In an increasingly busy world, many are seeking two elusive luxuries: silence and space. Indulge in an abundance of both at Tswalu Kalahari Reserve in the southern region of South Africa’s Kalahari savanna. With a maximum of 30 guests at any given time, Tswalu feels like your own private and vast grassland paradise. But you are far from alone: on safaris and tracking expeditions, meet majestic black-maned lions, black and white rhinos, zebras, leopards, and a wealth of other rare and endangered species. You are on their turf now.
Though it is hard to believe today, Tswalu was not always teeming with life. Once a hunting reserve, the land became desolate from overuse and little care. In 1998, the reserve came into the hands of its current owner, Nicky Oppenheimer, who vowed “to restore the Kalahari to itself.” Today, Tswalu functions primarily as a conservation area, where the staff strives to restore the savanna to its pristine state.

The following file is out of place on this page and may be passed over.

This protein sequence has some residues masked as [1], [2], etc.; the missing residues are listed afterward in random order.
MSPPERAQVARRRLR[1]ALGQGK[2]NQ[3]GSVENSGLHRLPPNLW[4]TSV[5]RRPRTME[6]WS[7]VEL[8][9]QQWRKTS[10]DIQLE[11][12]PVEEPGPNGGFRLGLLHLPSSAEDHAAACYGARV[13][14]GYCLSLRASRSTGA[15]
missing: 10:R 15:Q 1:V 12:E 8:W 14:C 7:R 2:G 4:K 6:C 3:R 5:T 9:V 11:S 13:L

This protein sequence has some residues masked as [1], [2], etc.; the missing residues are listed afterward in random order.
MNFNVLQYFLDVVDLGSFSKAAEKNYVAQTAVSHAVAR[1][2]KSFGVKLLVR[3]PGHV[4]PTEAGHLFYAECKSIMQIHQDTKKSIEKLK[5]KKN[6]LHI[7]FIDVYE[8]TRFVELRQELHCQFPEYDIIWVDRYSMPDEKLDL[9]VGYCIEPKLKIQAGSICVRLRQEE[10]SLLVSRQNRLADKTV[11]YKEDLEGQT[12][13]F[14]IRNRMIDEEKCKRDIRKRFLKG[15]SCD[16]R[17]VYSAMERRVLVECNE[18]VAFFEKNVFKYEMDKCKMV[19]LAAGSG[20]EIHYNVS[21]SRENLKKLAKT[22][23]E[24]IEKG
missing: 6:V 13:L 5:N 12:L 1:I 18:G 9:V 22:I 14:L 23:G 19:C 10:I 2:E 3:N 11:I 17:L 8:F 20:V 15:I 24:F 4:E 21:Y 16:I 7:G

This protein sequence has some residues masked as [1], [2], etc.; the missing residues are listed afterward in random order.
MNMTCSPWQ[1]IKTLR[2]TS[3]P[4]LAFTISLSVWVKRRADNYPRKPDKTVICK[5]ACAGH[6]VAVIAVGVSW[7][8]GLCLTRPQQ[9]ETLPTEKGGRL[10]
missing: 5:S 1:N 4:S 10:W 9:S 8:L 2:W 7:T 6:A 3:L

In the Tswana language, Tswalu means “new beginning,” and the game reserve aims to embody that ideal with its conservation and restoration efforts. Guests are invited to get to know the creatures of the Kalahari through wildlife safaris by 4x4, foot, or horseback.
With around 88 mammal and 240 bird species, it is impossible to pursue sightings of each one. For that reason, Tswalu guides place a heavy emphasis on customization, allowing guests to design their own journeys through the many habitats of the Kalahari.
Each of our lodges has created a special complimentary experience offered exclusively to guests who visit through a National Geographic Expedition. At Tswalu Kalahari, National Geographic guests have the chance to enjoy breakfast with the lodge’s wildlife manager, hearing his many tales of life in the bush and learning about the incredible creatures of the Southern Kalahari.
Since Tswalu’s raison d'être is focused on habitat restoration and wildlife conservation, sustainability is an integral component of every decision made at the lodge. A team of on-site experts carefully manages ecological systems such as vegetative growth and water resources to restore the Kalahari’s natural ecosystems to their former biodiversity. As part of their experience, guests have the opportunity to learn about the diverse habitats and wildlife of the Kalahari grasslands, including unique species such as the meerkat and the pangolin, while exploring with trackers and talking with the resident ecologists. This helps support the ongoing efforts at Tswalu to preserve the surrounding ecosystems for future generations.
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